On Roswell, NM, the Emancipation of Isobel Evans Is Coming
Roswell, New Mexico‘s Isobel Evans has been through a lot over the past few weeks.
First, she discovered that her husband was not who she thought he was, and was secretly an evil alien who compelled her to kill someone a decade ago. Then he died, and her brother Max died, and the girl she had been compelled to kill came back to life. Then she discovered she was pregnant thanks to her evil dead husband, and as an alien trying hard to keep her true identity a secret, that left her with very few options.
“She’s already got a lot of grief and trauma she’s dealing with, which she’s doing very much alone,” Lily Cowles tells E! News. “And then to find herself pregnant, I think, puts her in a really bad situation, because first of all, she is an alien so she can’t go to a doctor and see medical help that she needs to deal with the birth, or the pregnancy, or handling the pregnancy however she would want to do it. But also she’s really isolated. I don’t think she has anyone she can turn to.”
Isobel ultimately decided to use the very dangerous alien-killing serum that Liz had developed last season to attempt to give herself an abortion, planning to eventually use the antidote to save herself. In last week’s episode, she nearly died in the attempt, and had to be saved by Liz after she had already passed out, and only because of some tenuous connection to Max in his alien pod.
This may be a tale of aliens with alien superpowers, but Isobel’s tale isn’t all that unfamiliar.
“I think Isobel really serves a sort of allegorical function here for the story of people who face unwanted pregnancies and don’t have access to medical assistance, whether it’s because they don’t have the finances to support it, or they’re underage and they don’t have support from their families, or if they’re illegal citizens and they’re facing the risk of deportation, or they live in a state that does not support it,” Cowles says. “So I think Isobel, like so many women across the globe, finds herself in a situation where she has an unwanted pregnancy.”
Cowles says Isobel is a person who wants a family, but “not like this.”
“The fact that this pregnancy came out of a relationship that turned out to be really abusive mentally and physically, that he had taken over her body and used her to commit murders, that he’d been lying to her…it’s being forced on her in a way that she does not want, and so it’s a fight to save herself, save her future,” she says. “I think she just has this sudden revelation that maybe this is her only option, to try to handle it herself, and unfortunately this is a reality that many women actually face when they are denied access to health care. I think this is a consequence of barring women from having access to proper health care and reproductive rights.”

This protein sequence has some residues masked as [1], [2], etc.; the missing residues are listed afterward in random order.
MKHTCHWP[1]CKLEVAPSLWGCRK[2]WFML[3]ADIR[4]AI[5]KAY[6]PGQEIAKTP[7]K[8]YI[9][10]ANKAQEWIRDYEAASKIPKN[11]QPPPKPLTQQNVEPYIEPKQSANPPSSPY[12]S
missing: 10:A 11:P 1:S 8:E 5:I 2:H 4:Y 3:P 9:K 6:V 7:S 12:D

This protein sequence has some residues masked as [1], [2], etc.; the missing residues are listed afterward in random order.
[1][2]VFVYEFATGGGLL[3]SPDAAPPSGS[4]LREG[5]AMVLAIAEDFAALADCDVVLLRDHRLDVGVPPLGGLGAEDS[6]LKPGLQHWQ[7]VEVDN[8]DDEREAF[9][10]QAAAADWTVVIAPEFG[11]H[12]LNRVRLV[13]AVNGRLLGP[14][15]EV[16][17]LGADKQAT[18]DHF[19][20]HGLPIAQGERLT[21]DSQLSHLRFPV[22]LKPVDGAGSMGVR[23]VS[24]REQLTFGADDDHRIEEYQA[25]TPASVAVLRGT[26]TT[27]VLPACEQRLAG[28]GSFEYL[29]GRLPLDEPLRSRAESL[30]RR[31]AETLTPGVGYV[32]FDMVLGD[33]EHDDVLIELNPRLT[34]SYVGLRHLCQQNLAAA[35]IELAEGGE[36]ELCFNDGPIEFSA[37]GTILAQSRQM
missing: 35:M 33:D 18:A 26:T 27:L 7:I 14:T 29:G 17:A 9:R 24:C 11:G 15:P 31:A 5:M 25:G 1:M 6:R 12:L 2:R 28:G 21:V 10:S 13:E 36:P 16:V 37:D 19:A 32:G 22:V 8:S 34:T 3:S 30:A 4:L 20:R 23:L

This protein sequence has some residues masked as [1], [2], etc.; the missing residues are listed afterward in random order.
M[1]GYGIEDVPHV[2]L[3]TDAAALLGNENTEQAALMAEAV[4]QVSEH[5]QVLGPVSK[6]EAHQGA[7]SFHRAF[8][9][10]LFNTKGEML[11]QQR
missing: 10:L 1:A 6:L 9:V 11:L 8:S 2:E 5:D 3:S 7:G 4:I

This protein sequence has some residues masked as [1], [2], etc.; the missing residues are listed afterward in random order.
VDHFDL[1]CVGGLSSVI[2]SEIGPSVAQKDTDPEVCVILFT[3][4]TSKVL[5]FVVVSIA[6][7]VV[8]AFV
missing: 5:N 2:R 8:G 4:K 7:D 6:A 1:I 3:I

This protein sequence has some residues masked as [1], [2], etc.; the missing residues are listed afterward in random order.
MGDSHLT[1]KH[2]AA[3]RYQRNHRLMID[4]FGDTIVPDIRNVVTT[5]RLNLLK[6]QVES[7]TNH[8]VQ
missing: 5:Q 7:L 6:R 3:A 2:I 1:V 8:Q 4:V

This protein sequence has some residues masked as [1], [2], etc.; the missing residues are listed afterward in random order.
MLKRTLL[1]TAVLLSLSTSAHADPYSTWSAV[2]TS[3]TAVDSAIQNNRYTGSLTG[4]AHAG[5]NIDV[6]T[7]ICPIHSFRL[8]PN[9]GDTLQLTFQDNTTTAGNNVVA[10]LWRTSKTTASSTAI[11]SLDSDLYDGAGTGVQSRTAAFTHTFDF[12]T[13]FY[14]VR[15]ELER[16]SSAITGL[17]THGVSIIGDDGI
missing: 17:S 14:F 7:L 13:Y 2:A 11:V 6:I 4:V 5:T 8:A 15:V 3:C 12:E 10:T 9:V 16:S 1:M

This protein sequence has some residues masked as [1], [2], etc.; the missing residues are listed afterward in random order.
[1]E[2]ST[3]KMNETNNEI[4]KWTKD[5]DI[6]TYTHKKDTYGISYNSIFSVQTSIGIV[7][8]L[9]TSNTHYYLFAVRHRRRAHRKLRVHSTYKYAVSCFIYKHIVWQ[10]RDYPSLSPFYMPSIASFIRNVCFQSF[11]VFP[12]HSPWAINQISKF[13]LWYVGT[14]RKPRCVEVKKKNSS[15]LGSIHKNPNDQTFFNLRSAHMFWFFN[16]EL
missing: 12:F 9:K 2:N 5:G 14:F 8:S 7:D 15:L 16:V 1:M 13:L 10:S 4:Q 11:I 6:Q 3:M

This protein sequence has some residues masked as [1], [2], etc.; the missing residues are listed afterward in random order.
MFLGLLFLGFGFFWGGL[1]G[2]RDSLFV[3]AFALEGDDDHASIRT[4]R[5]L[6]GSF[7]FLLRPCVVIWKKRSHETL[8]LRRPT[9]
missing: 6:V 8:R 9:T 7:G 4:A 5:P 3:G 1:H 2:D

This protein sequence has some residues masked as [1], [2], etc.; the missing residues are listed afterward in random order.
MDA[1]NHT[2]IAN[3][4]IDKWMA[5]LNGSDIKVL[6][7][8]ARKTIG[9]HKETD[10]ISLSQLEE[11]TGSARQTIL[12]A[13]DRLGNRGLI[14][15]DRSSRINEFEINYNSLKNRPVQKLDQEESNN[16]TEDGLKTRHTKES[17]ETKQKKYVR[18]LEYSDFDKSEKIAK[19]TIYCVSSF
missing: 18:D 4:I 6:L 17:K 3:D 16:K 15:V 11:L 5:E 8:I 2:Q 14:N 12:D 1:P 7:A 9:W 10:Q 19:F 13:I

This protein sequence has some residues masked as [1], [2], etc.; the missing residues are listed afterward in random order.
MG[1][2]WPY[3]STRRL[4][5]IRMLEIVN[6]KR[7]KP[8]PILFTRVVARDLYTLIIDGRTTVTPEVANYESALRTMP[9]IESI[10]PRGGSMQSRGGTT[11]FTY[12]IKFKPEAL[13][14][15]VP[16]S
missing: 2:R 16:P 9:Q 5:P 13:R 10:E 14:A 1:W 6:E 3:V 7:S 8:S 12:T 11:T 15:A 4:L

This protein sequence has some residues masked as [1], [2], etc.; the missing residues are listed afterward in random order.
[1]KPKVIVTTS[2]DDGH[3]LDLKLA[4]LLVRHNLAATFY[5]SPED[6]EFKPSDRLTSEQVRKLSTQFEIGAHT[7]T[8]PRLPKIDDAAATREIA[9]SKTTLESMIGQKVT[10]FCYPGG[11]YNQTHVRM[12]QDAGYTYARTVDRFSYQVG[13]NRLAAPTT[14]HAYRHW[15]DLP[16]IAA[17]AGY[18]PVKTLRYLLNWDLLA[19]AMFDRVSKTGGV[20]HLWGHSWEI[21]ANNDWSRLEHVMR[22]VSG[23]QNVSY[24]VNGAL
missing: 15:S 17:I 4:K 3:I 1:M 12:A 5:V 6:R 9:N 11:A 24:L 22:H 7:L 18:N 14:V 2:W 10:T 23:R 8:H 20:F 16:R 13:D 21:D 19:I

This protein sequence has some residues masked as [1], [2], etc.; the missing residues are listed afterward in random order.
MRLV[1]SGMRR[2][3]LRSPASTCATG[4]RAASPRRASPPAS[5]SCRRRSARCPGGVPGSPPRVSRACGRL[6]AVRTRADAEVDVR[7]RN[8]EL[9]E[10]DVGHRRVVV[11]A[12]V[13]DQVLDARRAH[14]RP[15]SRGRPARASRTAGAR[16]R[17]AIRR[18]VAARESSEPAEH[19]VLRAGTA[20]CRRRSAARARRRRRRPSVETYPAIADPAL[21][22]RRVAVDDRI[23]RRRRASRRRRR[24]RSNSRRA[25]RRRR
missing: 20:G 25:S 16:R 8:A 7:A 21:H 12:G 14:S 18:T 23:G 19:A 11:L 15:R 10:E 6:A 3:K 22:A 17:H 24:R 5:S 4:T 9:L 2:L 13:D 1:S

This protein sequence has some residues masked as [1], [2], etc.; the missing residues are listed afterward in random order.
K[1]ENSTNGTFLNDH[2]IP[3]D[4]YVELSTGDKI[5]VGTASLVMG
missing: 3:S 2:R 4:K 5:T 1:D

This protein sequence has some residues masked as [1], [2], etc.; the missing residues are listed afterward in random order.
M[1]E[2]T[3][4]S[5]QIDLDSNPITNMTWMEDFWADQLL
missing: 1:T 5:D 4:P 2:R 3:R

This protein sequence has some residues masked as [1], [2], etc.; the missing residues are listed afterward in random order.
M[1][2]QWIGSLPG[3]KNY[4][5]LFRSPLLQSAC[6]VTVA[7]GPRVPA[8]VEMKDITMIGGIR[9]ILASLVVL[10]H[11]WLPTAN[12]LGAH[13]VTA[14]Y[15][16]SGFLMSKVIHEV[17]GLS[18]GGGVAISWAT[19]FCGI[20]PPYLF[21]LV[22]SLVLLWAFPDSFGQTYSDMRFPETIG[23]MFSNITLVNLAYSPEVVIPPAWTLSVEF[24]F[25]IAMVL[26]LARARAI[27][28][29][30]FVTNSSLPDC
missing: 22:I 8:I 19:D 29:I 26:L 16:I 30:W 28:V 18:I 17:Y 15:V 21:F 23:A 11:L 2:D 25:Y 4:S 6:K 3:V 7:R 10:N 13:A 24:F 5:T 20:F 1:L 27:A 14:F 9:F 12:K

Isobel is determined, Cowles says, to not have a child that will be the legacy of trauma and abuse.
Isobel also has quite the journey ahead of her, now that her alien abortion seemed to have worked and she’s free of Noah hopefully forever. She gets a chance to define herself by something other than just the men around her, as she always has before.
“She’s been a sister, she’s been a wife. Her identity has always been tied up in the identity of other people, specifically men,” Cowles says. “Now, it’s the worst thing that could happen to her to lose both of those people at the same time and in such horrible ways, but in a way, it is also an enormous opportunity for Isobel to redefine herself on her own terms, and have agency in her own life in a way that she never did before. So it’s harrowing, the journey that she has to go through. And yet I think ultimately, it’s very hopeful because it offers her suddenly a chance to empower herself and to redefine her life from an authentic place that’s coming out of her own desires and, you know, her own self interest rather than someone else’s.”
So what’s next for Isobel? She’s taking her life into her own hands.
“At this moment, the number one priority is figuring out how she can arm herself against ever being victimized again,” Cowles says. “I am realizing that I’m my own protector, but I have agency over myself, so I think it’s first, I’m going to arm myself and protect myself, and second, I’m going to figure out who I am when I feel safe, when I know that I feel safe within myself, who am I? She’s never really had the opportunity in her life before to really question who is Isobel outside of these relationships with men? And where do I come from? Why am I here? I think it’s gonna hit her pretty hard.”
“It’s perfect. It’s really a wonderful storyline,” she continues. “I was thrilled as an actor to be able to take that on for her because season one, she’s so buttoned back and restricted and living in this glass bubble, this golden cage that she had built for herself. But it was a cage and, you know, in episode two, she talks about setting herself free, and it’s like the emancipation of Isobel Evans. So hold on to your hats!”
Roswell, New Mexico airs Mondays at 9 p.m. on The CW.
Source: Read Full Article